Skip to main content


Buy Article:

$47.50 plus tax (Refund Policy)

Asian Americans are one the fastest growing nonwhite populations and nearly half are Christian. Little is known, however, about the impact of religion on their civic lives beyond volunteerism. This article is a comparative analysis of Asian American Catholic and Protestant civic involvements. In the general population some have argued that the acquisition of civic skills is hindered by Catholic affiliation relative to Protestantism, but it is not know if the same is true for Asian Americans. I explore these issues with data from the Social Capital Benchmark (SCCB) Survey using logistic regression analysis. Results suggest that Protestant Asian Americans are more likely to vote and be interested in politics than Asian American Catholics, but being Protestant is not a significant predictor of community participation. I conclude that religion, particularly with small group participation, is an important resource for all Asian American Christians across broad measures of civic life.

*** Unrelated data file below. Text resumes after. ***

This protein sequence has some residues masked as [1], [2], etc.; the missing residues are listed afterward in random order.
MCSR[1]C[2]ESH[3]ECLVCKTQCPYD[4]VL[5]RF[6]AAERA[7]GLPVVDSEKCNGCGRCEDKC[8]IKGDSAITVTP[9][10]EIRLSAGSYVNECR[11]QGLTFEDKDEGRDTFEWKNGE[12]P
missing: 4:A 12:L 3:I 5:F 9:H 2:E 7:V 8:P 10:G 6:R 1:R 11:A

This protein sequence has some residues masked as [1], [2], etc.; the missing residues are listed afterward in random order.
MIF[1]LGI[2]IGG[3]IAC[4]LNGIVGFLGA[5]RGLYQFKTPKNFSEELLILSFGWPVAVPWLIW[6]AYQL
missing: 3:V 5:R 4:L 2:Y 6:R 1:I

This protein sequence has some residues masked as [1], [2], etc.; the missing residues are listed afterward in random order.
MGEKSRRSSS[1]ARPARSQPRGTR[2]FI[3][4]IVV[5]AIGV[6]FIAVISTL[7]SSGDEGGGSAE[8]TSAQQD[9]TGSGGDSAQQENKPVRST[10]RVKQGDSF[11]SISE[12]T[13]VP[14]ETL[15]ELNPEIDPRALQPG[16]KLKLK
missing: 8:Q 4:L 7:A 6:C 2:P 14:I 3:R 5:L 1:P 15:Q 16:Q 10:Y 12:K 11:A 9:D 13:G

No Reference information available - sign in for access.
No Citation information available - sign in for access.
No Supplementary Data.
No Article Media
No Metrics

Document Type: Research Article

Affiliations: Department of Anthropology and Sociology, University of Southern Mississippi, Hattiesburg, Mississippi, USA

Publication date: 01 March 2009

More about this publication?
  • Access Key
  • Free content
  • Partial Free content
  • New content
  • Open access content
  • Partial Open access content
  • Subscribed content
  • Partial Subscribed content
  • Free trial content
Cookie Policy
Cookie Policy
Ingenta Connect website makes use of cookies so as to keep track of data that you have filled in. I am Happy with this Find out more